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warlike music, the front of the scene is crossed by a long train of laurelled soldiers, horse and foot. "As they move onward, the word Slave is seen worked on their backs. To these succeeds a quantity of treasure in waggons, consisting of money, pictures, statues, &c. and then follows a number of painters, poets, and musicians, with the emblems of their respective arts, and attired in gorgeous robes ; but the same word is discovered on them; and as they pass, the three Goddesses, who preside over them, turn down their eyes in disquiet. Lastly, comes a triumphal chariot, drawn by crowned monarchs, and containing the Conqueror dressed in purple, in á haughty attitude, with a crown of laurel on his head, and holding in his hand a globe with a figure of Victory. As he proceeds, a slender gilt chain is discerned reaching from the back of his neck into a dark cloud that follows, behind whichi are several turbulent, weeping, and indignant shapes, representing the Passions, Misery, Widowhood, &c. the first having hold of the chain, and the figure of Pity closing the whole.
ENTERIA VISION OF REAL GLORY.
The back-ground keeps the palaces and triumphal arches, but changes farther back into fields of rural beauty; and the front scene is crossed in like manner by a train of yeomanry or armed peasants crowned with laurel, each bearing a sheathed sword in one hand and a bunch of wheat in the other. These are followed by poets, painters, and musicians, carrying the emblems of their respective arts, but wearing an air of frank-, ness, and treading with a firm step. To these succeed a number of venerable old men, and then a train of marriageable young men and women, two by two, the former crowned with olive and the latter with roses ; and after all, in a chariot drawn by white horses, and in a succinct habit of the same colour, appears the Conqueror, crowned with laurel and oak, and holding in his hand upon a globe a figure of Liberty. A snowy cloud follows, behind which are radiant angelic figures, Serenity, Happiness, &c. the whole concluding with the figure of Homage, bearing aloft a heart in his two hands, to which he looks upward with veneration.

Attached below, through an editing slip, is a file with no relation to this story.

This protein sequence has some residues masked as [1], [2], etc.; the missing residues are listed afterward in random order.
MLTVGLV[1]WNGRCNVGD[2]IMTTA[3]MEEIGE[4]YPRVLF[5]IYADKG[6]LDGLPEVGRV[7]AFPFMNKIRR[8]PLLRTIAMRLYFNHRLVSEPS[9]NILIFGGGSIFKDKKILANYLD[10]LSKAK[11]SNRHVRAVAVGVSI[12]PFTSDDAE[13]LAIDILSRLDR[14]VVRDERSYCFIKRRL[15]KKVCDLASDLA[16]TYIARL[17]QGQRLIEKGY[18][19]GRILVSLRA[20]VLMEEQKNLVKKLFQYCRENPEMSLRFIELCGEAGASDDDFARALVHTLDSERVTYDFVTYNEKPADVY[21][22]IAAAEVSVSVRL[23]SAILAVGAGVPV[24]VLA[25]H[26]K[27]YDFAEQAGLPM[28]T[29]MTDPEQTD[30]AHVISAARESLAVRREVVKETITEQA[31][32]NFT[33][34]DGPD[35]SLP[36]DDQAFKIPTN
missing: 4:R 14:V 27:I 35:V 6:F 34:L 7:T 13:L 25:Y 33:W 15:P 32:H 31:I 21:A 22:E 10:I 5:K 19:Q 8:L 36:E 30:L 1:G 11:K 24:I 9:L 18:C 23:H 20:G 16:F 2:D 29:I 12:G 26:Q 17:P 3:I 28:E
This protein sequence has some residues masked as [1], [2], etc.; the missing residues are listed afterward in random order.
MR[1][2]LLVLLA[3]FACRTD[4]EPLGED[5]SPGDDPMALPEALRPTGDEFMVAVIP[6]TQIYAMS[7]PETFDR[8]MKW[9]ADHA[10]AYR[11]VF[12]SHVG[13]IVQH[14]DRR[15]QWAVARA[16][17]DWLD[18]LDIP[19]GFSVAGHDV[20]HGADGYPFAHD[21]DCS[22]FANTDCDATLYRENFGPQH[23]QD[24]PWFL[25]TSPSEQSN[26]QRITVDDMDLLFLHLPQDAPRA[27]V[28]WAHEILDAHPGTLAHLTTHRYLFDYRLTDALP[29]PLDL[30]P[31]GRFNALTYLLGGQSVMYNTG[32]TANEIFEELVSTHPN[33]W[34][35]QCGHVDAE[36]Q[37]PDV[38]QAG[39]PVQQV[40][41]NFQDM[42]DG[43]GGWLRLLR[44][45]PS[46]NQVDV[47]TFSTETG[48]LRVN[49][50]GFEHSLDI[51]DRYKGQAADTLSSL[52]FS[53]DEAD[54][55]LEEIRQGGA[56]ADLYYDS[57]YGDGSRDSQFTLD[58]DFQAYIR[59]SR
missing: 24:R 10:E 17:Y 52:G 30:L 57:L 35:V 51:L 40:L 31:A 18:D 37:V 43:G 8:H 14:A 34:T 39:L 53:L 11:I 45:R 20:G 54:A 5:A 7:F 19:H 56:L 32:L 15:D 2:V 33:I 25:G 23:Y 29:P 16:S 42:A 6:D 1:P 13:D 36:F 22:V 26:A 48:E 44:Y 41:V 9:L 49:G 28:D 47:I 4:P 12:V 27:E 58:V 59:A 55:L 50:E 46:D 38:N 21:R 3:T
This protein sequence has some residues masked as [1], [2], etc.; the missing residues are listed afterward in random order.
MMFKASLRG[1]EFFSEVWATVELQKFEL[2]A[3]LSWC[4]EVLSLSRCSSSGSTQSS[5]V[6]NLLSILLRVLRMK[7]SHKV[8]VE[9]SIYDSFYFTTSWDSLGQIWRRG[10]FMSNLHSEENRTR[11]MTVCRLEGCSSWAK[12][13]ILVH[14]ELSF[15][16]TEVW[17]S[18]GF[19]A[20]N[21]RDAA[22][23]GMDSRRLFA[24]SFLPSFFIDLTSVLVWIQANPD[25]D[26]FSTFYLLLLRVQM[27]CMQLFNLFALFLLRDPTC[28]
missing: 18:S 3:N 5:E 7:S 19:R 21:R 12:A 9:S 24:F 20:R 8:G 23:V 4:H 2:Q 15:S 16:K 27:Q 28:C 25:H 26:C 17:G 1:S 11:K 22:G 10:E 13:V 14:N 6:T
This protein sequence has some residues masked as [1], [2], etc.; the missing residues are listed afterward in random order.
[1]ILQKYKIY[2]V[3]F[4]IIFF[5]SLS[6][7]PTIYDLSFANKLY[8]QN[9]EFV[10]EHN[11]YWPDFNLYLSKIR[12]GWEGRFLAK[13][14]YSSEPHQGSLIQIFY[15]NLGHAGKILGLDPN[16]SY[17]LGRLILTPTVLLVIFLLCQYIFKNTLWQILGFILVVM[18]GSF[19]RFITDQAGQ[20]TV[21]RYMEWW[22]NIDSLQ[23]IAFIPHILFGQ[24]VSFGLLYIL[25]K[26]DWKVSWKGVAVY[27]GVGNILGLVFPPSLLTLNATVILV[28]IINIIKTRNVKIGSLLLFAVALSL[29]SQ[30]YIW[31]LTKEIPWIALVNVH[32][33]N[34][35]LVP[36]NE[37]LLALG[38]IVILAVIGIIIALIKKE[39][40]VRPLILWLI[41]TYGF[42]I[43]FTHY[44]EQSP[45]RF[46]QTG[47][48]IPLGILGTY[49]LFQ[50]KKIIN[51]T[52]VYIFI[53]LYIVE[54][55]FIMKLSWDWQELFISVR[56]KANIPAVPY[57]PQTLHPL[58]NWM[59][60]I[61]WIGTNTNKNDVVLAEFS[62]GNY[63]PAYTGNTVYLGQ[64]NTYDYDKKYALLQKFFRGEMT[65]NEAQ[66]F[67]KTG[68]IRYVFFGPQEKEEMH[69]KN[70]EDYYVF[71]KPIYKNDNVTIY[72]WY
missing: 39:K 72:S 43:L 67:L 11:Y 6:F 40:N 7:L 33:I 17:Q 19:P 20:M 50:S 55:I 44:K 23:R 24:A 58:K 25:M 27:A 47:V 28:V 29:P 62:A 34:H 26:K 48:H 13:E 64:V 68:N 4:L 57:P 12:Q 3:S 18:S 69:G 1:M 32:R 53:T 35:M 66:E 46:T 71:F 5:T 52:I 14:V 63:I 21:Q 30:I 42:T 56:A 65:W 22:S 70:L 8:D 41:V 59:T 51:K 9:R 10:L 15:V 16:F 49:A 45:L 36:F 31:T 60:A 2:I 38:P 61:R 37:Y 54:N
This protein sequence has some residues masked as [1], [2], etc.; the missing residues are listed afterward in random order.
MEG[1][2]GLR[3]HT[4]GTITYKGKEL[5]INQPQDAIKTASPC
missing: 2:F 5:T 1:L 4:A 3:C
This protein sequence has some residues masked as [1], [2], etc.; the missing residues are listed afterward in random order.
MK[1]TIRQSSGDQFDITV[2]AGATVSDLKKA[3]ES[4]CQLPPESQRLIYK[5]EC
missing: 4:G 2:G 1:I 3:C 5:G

A snatch of fine music :--Liberty speaks ; sortides All is finish’d. Now I rises
Back to my wide-breathing skies, in
Where there is no hindering
But the planets, round and free,
On continual errand runs
In and out a thousand suns.
There sometimes, when I have ended
What my daily task intended, y I sit looking, with still eyes,
At the many-starred skies,
Or-in graver mood take wing
Where with his eternal ear
Time is listening Mortals dear,
Here the great cloud, on which Liberty is seated, begins to disengage itself from the others,-Peace and the rest of the Goddesses joining in a
Call up then in gathering measure
To attend our sovereign Queen,
The cloud begins to rise with Liberty and her attendant spirits, and all the spectators burst into the
O dear Goddess, wherever we are,
We'll never forget thee, we'll never forget thee; Spots may.come over our mortal star, But a light must remain upon all who have met thee.
To thine airy skies, With the bliss of good deeds in thy bosom and eyes. Thou hast taught us a lesson our children shall learn, And made the homes happy to which we return.